The Detroit News reports that the White House pegs a deal to free $15 billion in loans to GM and Chrysler as "very likely." No formal proposal's been seen yet by the Bush administration, but the money is supposed to be drawn from the $25 billion loan package authorized earlier this year, to help Detroit's automakers retool to build greener cars and trucks.
Passage of the loans could come as early as Wednesday. Meanwhile, some Congressional leaders like Sen. Chris Dodd continue to hint that management at GM and Chrysler should change as a condition of any loans to come--a change that many insiders and Detroiters would see as a huge step backward on the road to profitability.
The loans will let GM and Chrysler float in limbo for another six weeks while the Obama team and the newly composed Congress take office in January. The alternative--favored by Republicans like Alabama's Richard Shelby (R-Ala.), would be to let the automakers go bankrupt--a decision that a new study says could cost up to $120 billion, or four times as much as the current bailout package being lobbied in the halls of the Capitol. Bankruptcies at GM and Chrysler could shut down all U.S. auto production for months and could eventually cost almost 2 million jobs and $70 billion in tax revenue.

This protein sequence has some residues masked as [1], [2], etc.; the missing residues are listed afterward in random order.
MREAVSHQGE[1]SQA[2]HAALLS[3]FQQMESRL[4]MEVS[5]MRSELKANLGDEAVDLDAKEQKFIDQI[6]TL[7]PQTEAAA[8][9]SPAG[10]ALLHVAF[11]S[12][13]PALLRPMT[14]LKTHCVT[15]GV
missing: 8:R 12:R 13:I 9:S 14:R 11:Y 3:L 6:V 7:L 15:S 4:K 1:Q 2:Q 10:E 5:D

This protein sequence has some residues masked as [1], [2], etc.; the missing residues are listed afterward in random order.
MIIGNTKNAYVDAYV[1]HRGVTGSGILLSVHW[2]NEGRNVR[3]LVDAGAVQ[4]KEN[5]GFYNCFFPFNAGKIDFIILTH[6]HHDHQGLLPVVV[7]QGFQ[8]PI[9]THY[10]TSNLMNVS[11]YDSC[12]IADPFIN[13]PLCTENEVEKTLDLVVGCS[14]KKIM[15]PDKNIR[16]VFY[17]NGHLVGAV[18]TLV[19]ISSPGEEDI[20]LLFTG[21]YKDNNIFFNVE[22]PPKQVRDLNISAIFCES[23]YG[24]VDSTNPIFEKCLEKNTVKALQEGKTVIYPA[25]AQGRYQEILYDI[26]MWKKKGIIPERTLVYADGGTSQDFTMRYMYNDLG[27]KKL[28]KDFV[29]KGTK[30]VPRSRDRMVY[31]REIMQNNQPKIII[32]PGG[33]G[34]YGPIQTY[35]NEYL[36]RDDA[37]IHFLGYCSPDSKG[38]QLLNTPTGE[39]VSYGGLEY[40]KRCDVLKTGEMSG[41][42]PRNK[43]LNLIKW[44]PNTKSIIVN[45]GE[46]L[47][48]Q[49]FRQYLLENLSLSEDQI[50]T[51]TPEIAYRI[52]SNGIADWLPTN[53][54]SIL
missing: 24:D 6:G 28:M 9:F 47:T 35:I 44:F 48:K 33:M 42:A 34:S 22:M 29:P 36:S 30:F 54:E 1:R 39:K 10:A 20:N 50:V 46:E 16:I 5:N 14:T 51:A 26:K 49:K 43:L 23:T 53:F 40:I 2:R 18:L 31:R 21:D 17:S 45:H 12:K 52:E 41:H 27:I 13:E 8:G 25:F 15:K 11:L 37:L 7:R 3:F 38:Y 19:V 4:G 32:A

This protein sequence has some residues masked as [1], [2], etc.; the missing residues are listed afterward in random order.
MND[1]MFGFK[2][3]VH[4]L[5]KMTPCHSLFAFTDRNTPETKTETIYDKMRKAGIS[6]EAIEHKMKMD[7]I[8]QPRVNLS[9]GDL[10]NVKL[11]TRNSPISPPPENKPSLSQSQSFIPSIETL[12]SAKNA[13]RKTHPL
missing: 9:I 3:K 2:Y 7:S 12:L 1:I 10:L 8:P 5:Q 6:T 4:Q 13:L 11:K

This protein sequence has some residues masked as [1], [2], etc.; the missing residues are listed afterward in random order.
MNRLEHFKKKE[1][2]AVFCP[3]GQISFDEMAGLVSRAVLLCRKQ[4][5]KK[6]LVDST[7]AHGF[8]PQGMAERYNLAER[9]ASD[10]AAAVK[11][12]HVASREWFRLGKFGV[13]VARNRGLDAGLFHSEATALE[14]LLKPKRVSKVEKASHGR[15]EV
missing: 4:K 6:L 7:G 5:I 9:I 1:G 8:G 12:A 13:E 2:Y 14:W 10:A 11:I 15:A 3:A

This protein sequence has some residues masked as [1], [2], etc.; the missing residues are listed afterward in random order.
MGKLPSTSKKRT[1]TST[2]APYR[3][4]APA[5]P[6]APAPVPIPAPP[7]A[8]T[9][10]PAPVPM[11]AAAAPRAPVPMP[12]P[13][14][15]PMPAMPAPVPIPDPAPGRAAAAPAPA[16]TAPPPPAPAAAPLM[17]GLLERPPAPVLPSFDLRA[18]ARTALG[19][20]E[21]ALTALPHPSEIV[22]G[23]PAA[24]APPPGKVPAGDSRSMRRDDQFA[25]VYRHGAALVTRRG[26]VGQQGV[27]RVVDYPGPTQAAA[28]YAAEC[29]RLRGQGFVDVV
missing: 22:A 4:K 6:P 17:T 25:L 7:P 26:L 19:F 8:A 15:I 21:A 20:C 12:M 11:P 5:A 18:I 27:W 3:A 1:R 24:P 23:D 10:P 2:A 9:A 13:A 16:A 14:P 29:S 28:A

If the loans are approved, it's increasingly likely they will come with considerable and powerful oversight. The Detroit Free Press says 9/11 compensation-fund organizer Kenneth Feinberg could end up becoming a new "car czar" to lead the government-funded reorganization of the Big Three automakers--a title which would neatly trump GM Vice Chairman Bob Lutz' honorary "car czar" title within the world's largest automaker.